TODAY IS MEMORIAL DAY in the United States, and I hope you’re honoring it wisely. Not by going to the mall to enjoy all of the Memorial Day sales, but in humble remembrance of those who have fallen so that you can live a life of freedom. All over our country, men and women have sacrificed their own comfort and lives to protect others, both here and abroad. And that truth burrowed down into my heart a little deeper while I was traveling this last week.
My husband and I took a different route than usual to the Southern California mountains, one we haven’t traversed in a long time—actually, in the last twenty years. The first part of the trip was the usual, as we traveled west from Tucson thorough Yuma and made the pre-requisite stop for date shakes in Dateland and then to Yuma to dine at Cracker Barrel restaurant (where I snagged a special edition copy of MercyMe’s new Lifer CD). Then we passed between the eerie, shifting sand dunes (that never look the same from one trip to the next) and sped off to the area around El Centro, California where we turned north and headed toward the Palm Springs area. This time, though, we took the east side of the Salton Sea rather than the west. My engineer husband was curious to see what this post-apocalyptic-looking water mass looked like from that view. I had to admit it was a far more interesting angle than the west side offers.
By the time we get to the north of the Salton Sea, it’s usually pit stop time, and we have to locate some decent gas station or fast food restaurant sprouted out in the middle of this desert wasteland. It always astounds us that we manage to find something. From there, it’s on through the thousands of wind machines blanketing the landscape for miles. This is where the engineer goes giddy—watching all of those monstrous blades whirring, producing energy. He knows this landscape like the back of his hand. The vision transports him back thirty-three years to his first job out of college, on one of those wind farms.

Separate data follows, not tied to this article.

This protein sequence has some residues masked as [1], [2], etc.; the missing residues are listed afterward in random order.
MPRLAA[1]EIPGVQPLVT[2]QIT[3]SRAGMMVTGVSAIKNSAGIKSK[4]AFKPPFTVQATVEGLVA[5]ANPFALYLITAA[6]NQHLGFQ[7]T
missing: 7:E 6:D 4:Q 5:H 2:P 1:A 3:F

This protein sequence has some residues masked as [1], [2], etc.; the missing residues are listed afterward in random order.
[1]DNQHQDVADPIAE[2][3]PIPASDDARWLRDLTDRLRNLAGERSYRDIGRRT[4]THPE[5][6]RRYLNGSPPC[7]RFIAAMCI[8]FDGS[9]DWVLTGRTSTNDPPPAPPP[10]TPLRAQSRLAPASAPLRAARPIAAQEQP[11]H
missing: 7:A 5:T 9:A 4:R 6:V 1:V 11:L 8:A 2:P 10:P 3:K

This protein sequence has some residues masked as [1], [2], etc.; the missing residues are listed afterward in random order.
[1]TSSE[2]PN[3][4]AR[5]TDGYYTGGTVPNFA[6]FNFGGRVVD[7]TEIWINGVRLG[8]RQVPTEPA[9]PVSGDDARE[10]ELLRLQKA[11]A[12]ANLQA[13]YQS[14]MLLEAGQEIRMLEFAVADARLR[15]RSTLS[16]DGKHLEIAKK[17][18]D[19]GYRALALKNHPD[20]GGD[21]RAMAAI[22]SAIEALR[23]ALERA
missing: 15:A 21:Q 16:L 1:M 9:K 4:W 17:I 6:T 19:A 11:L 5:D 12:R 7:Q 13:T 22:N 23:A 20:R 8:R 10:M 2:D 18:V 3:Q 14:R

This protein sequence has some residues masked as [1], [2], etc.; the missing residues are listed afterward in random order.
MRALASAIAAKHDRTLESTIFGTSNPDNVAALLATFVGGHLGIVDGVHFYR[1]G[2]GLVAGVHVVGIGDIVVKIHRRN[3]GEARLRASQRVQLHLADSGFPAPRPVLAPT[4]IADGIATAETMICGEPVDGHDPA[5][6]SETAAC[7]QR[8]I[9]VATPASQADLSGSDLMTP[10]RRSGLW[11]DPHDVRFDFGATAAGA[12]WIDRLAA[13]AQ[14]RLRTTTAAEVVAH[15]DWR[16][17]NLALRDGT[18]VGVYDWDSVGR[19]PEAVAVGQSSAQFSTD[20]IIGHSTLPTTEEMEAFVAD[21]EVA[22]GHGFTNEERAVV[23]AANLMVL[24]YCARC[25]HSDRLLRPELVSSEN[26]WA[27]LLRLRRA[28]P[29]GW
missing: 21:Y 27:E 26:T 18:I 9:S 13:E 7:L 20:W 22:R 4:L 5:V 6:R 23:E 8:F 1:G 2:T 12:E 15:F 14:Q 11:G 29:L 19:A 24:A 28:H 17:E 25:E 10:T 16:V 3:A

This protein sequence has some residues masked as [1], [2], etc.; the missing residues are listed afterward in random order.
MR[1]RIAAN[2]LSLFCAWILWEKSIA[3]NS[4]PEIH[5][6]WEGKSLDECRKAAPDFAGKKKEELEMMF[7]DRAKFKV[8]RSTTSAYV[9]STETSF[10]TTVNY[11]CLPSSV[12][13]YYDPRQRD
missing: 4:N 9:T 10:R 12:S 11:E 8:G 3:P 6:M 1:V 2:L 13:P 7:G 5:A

Right around the western edge of those farms, we altered our usual course and took a turn north on Highway 62 through Yucca Valley. And this is where both of us were in for a surprise.
Out in the middle of that vast land of rock piles, sand, scrub brush, and Biblical-looking Joshua trees is a bustling little town. Twenty-two thousand people strong, if the town’s website census is accurate. We were amazed at the sight. And as we careened up and down the hills and looked out over the sand-brown and tree-greened landscape, the engineer kept exclaiming, “I can’t believe all of these people live out here!” For miles he repeated that line over and over in one form or another. And I kept agreeing with him. Not only did we find it amazing that all of those people lived out there, we probably found it more amazing that anyone would want to.